Every Tuesday night for the past two years, I have doled out $4 Miller Lights and margaritas at a hole-in-the wall pub next to my apartment that doubles as a karaoke bar. I cannot count the times I have wanted to quit. Now, I cannot thank the manager enough for giving me extra shifts. I always thought I was better than the other employees at the bar because I had a "real job" and was only there to make some extra cash. These days, I don't talk back to the angry customers who think I put too much olive juice in their martinis and I silently pray that the drunk men who stay until closing time will give me good tips because they like how I fill out a pair of jeans.
Before, the bar was my second job, and it's very strange to think that this is now my primary source of income. Sometimes I wonder how my parents would feel about it — but I'm too afraid to ask them. Surely they did not drop $100,000 on my college education to see their only daughter get hit on by men twice her age while wearing an outfit half her size. I had gone to college to become a journalist — a word that symbolizes international expeditions, Pulitzer Prizes, and bylines in important magazines; a word that still gives me goose bumps, despite the fact that things haven't worked out so well on that front.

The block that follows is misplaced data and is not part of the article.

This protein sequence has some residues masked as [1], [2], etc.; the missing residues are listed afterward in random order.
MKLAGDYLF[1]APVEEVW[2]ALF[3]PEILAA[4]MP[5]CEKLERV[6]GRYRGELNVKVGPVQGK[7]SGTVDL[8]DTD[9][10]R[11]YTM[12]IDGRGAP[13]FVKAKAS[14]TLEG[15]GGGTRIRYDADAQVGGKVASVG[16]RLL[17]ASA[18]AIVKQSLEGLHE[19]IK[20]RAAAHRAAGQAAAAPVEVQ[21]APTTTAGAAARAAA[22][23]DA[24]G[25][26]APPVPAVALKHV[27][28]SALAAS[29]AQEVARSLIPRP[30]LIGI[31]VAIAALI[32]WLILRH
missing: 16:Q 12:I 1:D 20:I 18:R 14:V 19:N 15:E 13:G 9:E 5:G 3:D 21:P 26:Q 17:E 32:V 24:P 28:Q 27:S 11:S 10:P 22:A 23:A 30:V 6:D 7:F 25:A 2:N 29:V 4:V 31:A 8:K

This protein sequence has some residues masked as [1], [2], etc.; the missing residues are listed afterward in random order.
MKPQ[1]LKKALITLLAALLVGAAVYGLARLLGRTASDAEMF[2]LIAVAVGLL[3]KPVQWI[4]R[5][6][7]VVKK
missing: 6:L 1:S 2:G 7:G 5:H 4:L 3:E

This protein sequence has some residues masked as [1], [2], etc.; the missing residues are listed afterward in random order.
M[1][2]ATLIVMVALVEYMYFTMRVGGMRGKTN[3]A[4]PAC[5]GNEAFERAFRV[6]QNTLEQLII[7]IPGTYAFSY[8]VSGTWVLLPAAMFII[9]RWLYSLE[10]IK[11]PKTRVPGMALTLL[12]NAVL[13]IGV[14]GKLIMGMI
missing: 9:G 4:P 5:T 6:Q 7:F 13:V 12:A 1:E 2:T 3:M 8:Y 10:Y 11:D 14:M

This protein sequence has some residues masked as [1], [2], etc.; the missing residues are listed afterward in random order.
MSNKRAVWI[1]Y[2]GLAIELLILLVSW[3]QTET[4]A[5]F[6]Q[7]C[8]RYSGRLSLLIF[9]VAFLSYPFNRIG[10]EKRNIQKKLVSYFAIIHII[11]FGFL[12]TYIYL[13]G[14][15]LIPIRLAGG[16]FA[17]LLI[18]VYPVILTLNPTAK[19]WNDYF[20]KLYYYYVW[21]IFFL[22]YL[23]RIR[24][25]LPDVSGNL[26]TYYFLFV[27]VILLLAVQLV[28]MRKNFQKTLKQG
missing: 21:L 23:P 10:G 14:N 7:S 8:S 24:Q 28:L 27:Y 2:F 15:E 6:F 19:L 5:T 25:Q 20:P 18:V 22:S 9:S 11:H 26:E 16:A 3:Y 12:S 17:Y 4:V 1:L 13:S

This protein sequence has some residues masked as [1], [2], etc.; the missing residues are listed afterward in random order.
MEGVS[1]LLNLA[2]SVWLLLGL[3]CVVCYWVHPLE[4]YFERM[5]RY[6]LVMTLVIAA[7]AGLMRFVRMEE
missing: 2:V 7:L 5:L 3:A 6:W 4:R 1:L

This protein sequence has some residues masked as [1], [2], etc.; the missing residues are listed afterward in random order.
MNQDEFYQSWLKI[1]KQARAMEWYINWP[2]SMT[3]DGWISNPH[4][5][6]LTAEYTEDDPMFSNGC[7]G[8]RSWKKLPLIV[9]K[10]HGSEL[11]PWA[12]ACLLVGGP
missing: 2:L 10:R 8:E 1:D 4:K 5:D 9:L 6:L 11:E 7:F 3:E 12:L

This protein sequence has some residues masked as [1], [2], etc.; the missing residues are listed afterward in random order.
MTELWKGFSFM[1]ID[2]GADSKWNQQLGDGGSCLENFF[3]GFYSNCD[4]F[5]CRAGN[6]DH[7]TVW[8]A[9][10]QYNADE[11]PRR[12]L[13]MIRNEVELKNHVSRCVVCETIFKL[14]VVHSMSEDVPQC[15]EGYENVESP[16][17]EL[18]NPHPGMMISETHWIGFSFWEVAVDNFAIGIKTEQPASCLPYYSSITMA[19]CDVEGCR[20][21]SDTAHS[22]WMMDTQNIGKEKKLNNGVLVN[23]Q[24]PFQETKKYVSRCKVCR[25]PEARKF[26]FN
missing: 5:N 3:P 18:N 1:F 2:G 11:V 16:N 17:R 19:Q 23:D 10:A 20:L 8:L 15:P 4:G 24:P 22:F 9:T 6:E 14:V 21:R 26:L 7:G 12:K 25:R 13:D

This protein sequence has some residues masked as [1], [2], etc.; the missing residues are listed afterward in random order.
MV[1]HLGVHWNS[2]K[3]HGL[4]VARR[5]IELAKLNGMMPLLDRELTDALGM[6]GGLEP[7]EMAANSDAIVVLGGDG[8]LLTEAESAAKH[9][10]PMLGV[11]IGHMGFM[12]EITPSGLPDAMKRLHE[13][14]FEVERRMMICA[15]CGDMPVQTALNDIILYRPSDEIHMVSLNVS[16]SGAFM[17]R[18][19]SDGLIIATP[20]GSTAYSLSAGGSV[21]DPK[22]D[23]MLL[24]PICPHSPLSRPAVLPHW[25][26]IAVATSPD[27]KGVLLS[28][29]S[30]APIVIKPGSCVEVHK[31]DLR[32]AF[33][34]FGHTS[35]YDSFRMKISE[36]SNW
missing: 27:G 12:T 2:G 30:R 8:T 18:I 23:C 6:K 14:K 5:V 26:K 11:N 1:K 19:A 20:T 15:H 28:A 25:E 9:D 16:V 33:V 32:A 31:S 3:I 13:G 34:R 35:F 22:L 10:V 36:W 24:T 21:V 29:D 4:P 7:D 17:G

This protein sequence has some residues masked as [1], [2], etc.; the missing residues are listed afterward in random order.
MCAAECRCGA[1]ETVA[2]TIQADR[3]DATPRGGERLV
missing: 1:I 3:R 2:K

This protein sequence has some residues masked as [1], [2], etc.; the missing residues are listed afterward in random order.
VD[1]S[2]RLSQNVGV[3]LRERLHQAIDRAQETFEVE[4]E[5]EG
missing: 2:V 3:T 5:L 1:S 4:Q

For all my initial complaints about bartending (the long hours, the obnoxious customers, counting soggy dollar bills at the end of the night), I have developed friendships with the cast of characters who make regular Tuesday-night appearances. There's Jade, the 40-something single mother trying to re-enter the working world, having spent the past five years as a full-time mom and the past two in a bitter custody battle with her ex. Then there's Mark, the civil court judge who loves ginger ale and comes to the bar with the sole intention of singing Buddy Holly. He confides in me about his wife's multiple sclerosis, which, according to his most recent update, is getting worse. The bar and Buddy Holly provide a brief escape from his fears, and I like being the person he lets his guard down with.